Skip to navigation Skip to content

Issue
Twenty-two

Corien Staels - Staels Design

Upwardly mobile mobility products…

Corien Staels - Staels Design

Upwardly mobile mobility products

She has survived the heat of Dragon's Den and is ready to conquer the world with her innovative cooling solution for wheelchairs, now being made in Dunfermline. Entrepreneur Corien Staels may already be turning her mind to the next generation of mobility and disability products, but first she means business – getting wheelAIR to market.

“One of the most important things I've learned since getting involved in the disability market,” says Corien Staels, the CEO of Staels Design, “is just how inaccessible so many things are, and just how easy it would be to make them more accessible – including homes and offices as well as simple everyday items like clothing.”

Such words suggest that Staels has many more bright ideas for products to come, but first she has to focus all her energies on sending the first wave of her innovative wheelchair solution to distributors around the world, and winning market confidence. Her first product breakthrough is wheelAIR, a cooling backrest cushion which makes life much more comfortable for wheelchair users by regulating body temperature. For Staels this also means that customers have greater control and can “live life on their own terms,” staying cooler for longer.

One of the biggest challenges for disabled people, says Staels, is inclusion, and wheelAIR is a perfect example of a product which can make a critical difference in everyday life if you spend most of your time in a wheelchair. Most people can sit in an armchair for hours without any problem, but if you're in a wheelchair, “sometimes certain neurological conditions or spinal cord injuries mean that you can easily get over-heated and/or start sweating a lot – or not at all,” she explains. Another nasty side-effect of heatstroke is nausea, but the over-riding complaint is what Staels calls “frustration with a lack of solutions.”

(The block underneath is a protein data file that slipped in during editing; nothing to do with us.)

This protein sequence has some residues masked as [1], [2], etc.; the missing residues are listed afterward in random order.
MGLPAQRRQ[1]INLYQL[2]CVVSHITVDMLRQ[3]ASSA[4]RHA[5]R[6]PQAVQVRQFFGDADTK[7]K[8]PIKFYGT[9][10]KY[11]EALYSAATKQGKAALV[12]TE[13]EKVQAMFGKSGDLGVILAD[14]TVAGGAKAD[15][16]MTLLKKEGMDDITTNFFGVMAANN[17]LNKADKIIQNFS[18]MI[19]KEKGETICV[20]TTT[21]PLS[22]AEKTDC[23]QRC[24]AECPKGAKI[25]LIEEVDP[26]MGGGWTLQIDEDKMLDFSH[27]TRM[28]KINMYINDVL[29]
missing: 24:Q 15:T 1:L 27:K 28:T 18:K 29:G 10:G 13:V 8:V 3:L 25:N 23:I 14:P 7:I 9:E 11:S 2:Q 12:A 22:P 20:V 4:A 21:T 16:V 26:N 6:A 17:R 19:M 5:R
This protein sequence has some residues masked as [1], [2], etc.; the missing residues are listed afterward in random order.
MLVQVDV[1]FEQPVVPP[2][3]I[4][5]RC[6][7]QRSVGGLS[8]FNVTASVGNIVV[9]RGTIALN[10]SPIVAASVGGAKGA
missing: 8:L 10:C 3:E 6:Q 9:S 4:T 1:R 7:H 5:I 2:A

If you’re competing in the Paralympics, over-heating could even mean the difference between winning and losing a medal. Michael Kerr, the former captain of the GB wheelchair rugby team, who recently became a brand ambassador for wheelAIR, confirms this: “When I first learnt about the benefits it could have for a huge number of chair users, and especially for those with spinal cord injuries, I just had to get involved.”

The battery-powered wheelAIR has in-built fan technology with four different settings, not just to cool the user's back but also to reduce the body’s “core temperature” by taking away excess heat and moisture – increasing comfort and reducing the risk of hyperthermia. By using high-quality fabrics and foam for the cushion, it also offers extra support.

Staels first came up with the idea while at college in the Netherlands, writing a research paper on “the development of a cooling wheelchair cover and T-shirt to cool down the body temperature of wheelchair sports competitors with a spinal cord injury, in particular handbike athletes.”

At that time, no-one talked about developing the concept and starting a business to market the product, but when she came to the University of Glasgow to do her MSc in International Business and Entrepreneurship in 2015, the idea quickly gathered momentum and Staels Design was founded the following year, inspired by the mission to “meet unmet needs in the market.” She also had the drive to be an entrepreneur, and her studies in Glasgow confirmed this and sharpened her skills.

Before she came to Scotland, Staels had done a lot of research, interviewing wheelchair users, Paralympic athletes and retailers. “I threw myself into the disability community,” she says. And because her thesis supervisor at the Amsterdam Fashion Institute was a wheelchair user, she also had plenty of expert advice close to hand.